Fourth, regulatory forbearance should be considered a serious problem. The CDS spreads of SNS were higher than those of other European banks with balance sheets of the same size. This indicates that markets were already for a longer time suspicious of the health of the Dutch bank. In fact, since the nationalization the Dutch press has regularly published pieces that show how the commercial real estate has been mismanaged for a substantial time period. Did this go unnoticed by the regulator? Why did it not intervene? An independent enquiry into these issues has been initiated. Also here the national point of view might diverge from the European one. The lesson is that we need institutional arrangements that minimize forbearance. FDIC-style prompt corrective action would help.
Fifth, governments may want to nationalize even relatively small banks. While SNS bank is the fourth largest bank in the Netherlands, its balance sheet measures only 82.3 billion euros. From a European perspective, it does not feature in the list of Eurozone 50 largest banks. Direct spillovers from bankruptcy to other EU countries would be small if not non-existent as SNS was a purely local bank. From a European perspective, resolution instead of nationalization might have been preferable because nationalization creates its own issues of maintaining a level playing field, engineering exit, and preventing the state from determining how banks invest. In the US, the FDIC routinely resolves banks with assets of 40 to 50 billion dollars. The biggest bank placed in receivership was Washington Mutual with $307 billion euro of assets. The lesson is that the European view on how to treat problem banks may differ from the national one. Lower entry barriers and more competition could alleviate this issue by allowing governments to find private sector solutions to resolve problem banks more easily. A banking union with centralized supervision will contribute here.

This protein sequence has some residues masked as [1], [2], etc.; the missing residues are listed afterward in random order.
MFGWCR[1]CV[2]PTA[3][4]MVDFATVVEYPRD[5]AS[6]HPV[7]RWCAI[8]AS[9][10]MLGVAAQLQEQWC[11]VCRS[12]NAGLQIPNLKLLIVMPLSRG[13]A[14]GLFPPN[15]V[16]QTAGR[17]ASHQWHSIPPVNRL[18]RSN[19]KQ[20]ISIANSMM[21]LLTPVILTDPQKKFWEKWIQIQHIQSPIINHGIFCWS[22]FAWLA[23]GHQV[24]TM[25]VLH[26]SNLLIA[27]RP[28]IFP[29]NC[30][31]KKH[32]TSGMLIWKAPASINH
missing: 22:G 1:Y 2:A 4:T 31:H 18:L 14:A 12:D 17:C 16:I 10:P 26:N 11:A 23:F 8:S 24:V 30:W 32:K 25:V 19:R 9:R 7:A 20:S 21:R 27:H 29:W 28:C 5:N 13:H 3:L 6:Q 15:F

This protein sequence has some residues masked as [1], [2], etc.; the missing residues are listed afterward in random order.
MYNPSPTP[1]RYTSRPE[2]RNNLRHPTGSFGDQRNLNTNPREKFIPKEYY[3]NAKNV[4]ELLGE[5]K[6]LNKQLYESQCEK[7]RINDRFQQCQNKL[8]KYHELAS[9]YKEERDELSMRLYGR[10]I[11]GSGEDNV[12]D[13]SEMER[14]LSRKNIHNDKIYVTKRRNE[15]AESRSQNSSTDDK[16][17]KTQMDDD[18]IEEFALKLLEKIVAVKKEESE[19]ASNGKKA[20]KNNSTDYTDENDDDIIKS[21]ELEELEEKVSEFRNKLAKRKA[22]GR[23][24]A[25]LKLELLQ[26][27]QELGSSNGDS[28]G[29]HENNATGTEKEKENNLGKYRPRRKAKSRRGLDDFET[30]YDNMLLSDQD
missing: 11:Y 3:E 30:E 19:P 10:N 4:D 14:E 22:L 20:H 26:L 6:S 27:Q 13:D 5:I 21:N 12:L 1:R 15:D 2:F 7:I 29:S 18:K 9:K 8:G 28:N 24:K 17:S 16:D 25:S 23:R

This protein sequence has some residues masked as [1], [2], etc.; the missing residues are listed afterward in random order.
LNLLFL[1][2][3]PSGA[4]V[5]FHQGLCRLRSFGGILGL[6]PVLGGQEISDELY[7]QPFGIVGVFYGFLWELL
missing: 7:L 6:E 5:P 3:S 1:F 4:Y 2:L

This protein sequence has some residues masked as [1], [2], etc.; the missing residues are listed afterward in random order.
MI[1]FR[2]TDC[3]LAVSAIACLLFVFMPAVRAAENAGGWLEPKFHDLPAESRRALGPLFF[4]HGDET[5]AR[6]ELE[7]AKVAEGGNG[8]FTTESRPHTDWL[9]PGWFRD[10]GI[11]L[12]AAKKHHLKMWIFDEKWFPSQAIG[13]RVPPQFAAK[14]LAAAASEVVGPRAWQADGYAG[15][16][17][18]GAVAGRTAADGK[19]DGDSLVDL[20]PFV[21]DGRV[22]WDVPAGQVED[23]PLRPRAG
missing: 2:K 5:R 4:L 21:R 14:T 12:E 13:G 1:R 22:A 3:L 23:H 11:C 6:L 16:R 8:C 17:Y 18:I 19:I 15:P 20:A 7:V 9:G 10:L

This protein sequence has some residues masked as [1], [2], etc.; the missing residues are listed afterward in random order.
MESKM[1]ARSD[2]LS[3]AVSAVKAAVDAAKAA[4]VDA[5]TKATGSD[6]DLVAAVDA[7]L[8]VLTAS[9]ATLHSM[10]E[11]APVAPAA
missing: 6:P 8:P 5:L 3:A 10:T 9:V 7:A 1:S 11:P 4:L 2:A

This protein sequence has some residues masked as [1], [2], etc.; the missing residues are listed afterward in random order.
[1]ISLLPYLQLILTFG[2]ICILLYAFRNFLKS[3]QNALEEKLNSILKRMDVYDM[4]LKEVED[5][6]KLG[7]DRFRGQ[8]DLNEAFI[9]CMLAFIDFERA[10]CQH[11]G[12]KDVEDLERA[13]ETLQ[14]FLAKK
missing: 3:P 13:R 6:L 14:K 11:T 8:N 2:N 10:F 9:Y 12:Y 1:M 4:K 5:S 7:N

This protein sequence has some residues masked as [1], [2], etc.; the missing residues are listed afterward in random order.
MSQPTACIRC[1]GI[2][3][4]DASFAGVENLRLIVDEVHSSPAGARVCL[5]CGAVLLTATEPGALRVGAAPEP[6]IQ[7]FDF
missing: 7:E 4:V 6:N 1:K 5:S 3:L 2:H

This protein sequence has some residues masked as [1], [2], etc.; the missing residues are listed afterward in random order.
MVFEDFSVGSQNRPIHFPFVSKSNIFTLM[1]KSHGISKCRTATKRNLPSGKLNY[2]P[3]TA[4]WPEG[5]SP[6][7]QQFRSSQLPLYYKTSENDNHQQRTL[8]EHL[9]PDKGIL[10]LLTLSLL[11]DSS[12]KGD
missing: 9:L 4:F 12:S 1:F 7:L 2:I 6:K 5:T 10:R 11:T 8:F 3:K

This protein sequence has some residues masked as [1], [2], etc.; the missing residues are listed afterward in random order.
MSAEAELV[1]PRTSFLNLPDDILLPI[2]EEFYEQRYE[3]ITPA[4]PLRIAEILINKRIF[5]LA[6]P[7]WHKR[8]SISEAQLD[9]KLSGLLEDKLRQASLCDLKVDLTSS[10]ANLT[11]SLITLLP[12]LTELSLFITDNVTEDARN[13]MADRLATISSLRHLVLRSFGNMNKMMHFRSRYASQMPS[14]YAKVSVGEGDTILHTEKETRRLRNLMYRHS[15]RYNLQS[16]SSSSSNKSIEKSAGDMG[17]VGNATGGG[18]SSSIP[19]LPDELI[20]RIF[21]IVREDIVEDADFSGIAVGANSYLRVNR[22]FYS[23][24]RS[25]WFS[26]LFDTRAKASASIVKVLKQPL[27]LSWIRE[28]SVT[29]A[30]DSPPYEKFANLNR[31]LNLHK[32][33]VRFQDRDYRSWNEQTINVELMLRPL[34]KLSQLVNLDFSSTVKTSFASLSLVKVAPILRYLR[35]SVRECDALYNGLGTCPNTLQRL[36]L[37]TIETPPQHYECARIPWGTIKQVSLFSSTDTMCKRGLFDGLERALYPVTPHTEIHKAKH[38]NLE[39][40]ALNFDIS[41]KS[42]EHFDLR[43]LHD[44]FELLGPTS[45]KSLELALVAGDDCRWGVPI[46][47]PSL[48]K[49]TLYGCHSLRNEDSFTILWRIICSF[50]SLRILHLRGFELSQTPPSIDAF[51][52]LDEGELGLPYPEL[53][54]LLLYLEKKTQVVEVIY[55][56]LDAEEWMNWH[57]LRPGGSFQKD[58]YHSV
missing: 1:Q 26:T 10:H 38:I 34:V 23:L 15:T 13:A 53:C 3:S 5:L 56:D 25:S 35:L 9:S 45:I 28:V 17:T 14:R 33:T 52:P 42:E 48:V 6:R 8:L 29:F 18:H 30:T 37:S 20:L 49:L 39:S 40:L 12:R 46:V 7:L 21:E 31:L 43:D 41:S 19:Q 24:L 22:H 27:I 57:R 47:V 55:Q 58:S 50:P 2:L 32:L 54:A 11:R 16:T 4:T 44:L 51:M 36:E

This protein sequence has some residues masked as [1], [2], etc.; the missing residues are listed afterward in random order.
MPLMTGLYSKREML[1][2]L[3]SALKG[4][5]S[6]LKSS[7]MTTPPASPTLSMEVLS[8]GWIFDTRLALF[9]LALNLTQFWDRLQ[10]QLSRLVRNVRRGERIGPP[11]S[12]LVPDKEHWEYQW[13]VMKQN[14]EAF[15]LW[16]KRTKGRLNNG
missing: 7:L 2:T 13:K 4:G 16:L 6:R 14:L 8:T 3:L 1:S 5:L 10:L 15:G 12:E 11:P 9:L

Sixth, nationalization is fought vigorously in court. The Dutch Council of State ruled that the expropriation of shareholders and junior bondholders was justified, but also that future claims of shareholders could not be expropriated. Thus, shareholders and junior bondholders retain the right to go to court claiming the bank has mismanaged their interests when it was still private. As a result, the government and ultimately taxpayers may be held liable for mismanagement of the bank in the past. In the case of SNS Reaal, for example, some holders of junior debt were repaid only months before SNS was nationalized. Lawyers may focus on such issues and argue that similar claims were treated unequally. The lesson is that prudence in the run up to nationalization is essential.